• http://www.survivingnjapan.com/ Ashley

    Second Harvest Japan is currently accepting donations for food/toiletries/other items (not clothes though). Jhelp is also accepting donations for certain food/toiletries/baby products. You can check both websites for more specific info. (Though these are mostly practical if you’re currently living in Japan).

  • http://www.facebook.com/profile.php?id=754540134 Allison Oldford

    If I wasn’t already a member, I would totally buy it now..

    J-list is donating 5% of sales right now. I wish it were a bit more..

  • Anonymous

    Awesome post! Great links and I really applaud what you’re doing with TextFugu! Gonna buy a copy for my sister. Thanks, man.

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  • constanze

    First I wanted to say that I admire your TextFugu offer, it is very selfless. I’m sure a lot of people who were undecided beforehand will now take this chance to enroll themselves AND donate. (It’s a win-win-situation).

    However, your caption left me somewhat puzzled. I suppose that the vast majority of your readers, including myself, is currently not in Japan. This makes it impossible for us to volunteer or give blood, as you suggested (I wish I could!). And it’s exactly this feeling of beeing unable to help, that drives people to donate (or write support letters/draw pictures, they are all over the internet by now). I also read that it currently might be difficult to send packages with goods from overseas, because the delivery would take weeks (as of now a lot of european airlines cancelled flights heading to Japan). That’s why donations seem to be the instantaneous way to help at the moment.

    Because of the overwhelming support for human relief organisations I decided to donate to an effort called Japan Earthquake Animal Rescue and Support (JEARS). They are updating their FB-Group several times a day with first-hand accounts from Sendai-area: https://www.facebook.com/pages/Japan-Earthquake-Animal-Rescue-and-Support/207835229228979 . Reading a page like this: http://ameblo.jp/japandisasteranimals – really upsets me.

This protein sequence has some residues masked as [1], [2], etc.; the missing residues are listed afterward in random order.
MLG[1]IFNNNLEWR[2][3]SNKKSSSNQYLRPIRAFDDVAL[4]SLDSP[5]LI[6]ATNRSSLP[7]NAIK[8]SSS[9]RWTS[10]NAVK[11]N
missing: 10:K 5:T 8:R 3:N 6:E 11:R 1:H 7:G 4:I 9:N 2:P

• http://www.facebook.com/deidra.benson Deidra Benson

    I haven’t had much time to thoroughly look it over yet today.
    But what about this: http://www.couchsurfing.org/group.html?gid=39703&showpage=1

    Being that there are so many right now with nowhere to turn and they are cold and hungry, I would imagining that opening up your homes would be helpful. Not sure how helpful it would be if you live outside of Japan (although there seems to be many people opening up outside anyway, I’m just not sure how they plan to get the people in need from Japan to their country, kwim?), but still seems pretty helpful

  • Dunleavyellen

    Is it possible to mail things via USPS to Japan now? Heard a rumor that FedEx is not delivering there anymore.

  • http://www.tofugu.com koichi

    USPS should work, though some areas in Japan aren’t accepting mail at the
    moment.

  • http://twitter.com/RubberxD RubberxD

    bought textfugu, how can i not? thanks koichi i wish the very best to the people of japan. thanks for your donations.

  • http://twitter.com/ToshioTV ToshioTV

    I’ve always liked your blog, but was never courageous enough to join textfugu, but now I have absolutely no excuse not to. Got the fory/evy sub (feel a little guilty cause it’s such a good offer actually (*μ_μ), thank you). I’m counting on you to spend it wisely! (-_・)

  • http://www.facebook.com/profile.php?id=100001965332023 Shane Mousseau

    wow, good thing i waited to sign up for textfugu! wish i could do anything more to help, but thats life, ya gotta give what you can :/